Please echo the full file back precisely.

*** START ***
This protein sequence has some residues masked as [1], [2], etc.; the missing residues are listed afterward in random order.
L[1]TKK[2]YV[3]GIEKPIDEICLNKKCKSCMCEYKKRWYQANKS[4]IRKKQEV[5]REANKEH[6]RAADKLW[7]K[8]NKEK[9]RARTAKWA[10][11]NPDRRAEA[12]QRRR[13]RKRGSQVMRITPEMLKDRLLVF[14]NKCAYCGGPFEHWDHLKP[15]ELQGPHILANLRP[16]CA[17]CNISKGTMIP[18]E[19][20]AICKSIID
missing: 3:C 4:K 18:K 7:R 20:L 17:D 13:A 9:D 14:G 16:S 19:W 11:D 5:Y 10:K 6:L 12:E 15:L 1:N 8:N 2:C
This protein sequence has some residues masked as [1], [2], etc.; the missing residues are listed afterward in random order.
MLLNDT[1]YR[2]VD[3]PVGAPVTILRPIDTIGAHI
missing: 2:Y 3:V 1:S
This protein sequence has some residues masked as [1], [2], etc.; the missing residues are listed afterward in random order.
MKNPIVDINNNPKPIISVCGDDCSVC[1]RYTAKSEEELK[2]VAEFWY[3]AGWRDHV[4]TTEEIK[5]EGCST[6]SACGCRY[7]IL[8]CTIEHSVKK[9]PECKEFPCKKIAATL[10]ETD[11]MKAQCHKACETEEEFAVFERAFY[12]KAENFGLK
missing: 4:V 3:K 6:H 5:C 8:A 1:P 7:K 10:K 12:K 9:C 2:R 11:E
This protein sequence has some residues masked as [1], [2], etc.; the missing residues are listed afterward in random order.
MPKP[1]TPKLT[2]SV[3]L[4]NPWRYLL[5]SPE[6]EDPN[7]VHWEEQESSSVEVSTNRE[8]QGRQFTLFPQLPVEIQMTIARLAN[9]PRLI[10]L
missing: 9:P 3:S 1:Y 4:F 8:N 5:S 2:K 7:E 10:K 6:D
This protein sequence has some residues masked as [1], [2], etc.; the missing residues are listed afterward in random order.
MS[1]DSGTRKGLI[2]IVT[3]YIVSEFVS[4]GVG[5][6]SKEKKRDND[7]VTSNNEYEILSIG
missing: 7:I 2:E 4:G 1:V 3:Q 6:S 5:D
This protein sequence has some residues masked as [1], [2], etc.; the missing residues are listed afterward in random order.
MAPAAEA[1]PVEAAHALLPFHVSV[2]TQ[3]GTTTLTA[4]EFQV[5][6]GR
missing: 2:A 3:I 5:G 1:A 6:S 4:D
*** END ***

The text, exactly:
This protein sequence has some residues masked as [1], [2], etc.; the missing residues are listed afterward in random order.
L[1]TKK[2]YV[3]GIEKPIDEICLNKKCKSCMCEYKKRWYQANKS[4]IRKKQEV[5]REANKEH[6]RAADKLW[7]K[8]NKEK[9]RARTAKWA[10][11]NPDRRAEA[12]QRRR[13]RKRGSQVMRITPEMLKDRLLVF[14]NKCAYCGGPFEHWDHLKP[15]ELQGPHILANLRP[16]CA[17]CNISKGTMIP[18]E[19][20]AICKSIID
missing: 3:C 4:K 18:K 7:R 20:L 17:D 13:A 9:D 14:G 16:S 19:W 11:D 5:Y 10:K 6:L 12:E 15:L 1:N 8:N 2:C
This protein sequence has some residues masked as [1], [2], etc.; the missing residues are listed afterward in random order.
MLLNDT[1]YR[2]VD[3]PVGAPVTILRPIDTIGAHI
missing: 2:Y 3:V 1:S
This protein sequence has some residues masked as [1], [2], etc.; the missing residues are listed afterward in random order.
MKNPIVDINNNPKPIISVCGDDCSVC[1]RYTAKSEEELK[2]VAEFWY[3]AGWRDHV[4]TTEEIK[5]EGCST[6]SACGCRY[7]IL[8]CTIEHSVKK[9]PECKEFPCKKIAATL[10]ETD[11]MKAQCHKACETEEEFAVFERAFY[12]KAENFGLK
missing: 4:V 3:K 6:H 5:C 8:A 1:P 7:K 10:K 12:K 9:C 2:R 11:E
This protein sequence has some residues masked as [1], [2], etc.; the missing residues are listed afterward in random order.
MPKP[1]TPKLT[2]SV[3]L[4]NPWRYLL[5]SPE[6]EDPN[7]VHWEEQESSSVEVSTNRE[8]QGRQFTLFPQLPVEIQMTIARLAN[9]PRLI[10]L
missing: 9:P 3:S 1:Y 4:F 8:N 5:S 2:K 7:E 10:K 6:D
This protein sequence has some residues masked as [1], [2], etc.; the missing residues are listed afterward in random order.
MS[1]DSGTRKGLI[2]IVT[3]YIVSEFVS[4]GVG[5][6]SKEKKRDND[7]VTSNNEYEILSIG
missing: 7:I 2:E 4:G 1:V 3:Q 6:S 5:D
This protein sequence has some residues masked as [1], [2], etc.; the missing residues are listed afterward in random order.
MAPAAEA[1]PVEAAHALLPFHVSV[2]TQ[3]GTTTLTA[4]EFQV[5][6]GR
missing: 2:A 3:I 5:G 1:A 6:S 4:D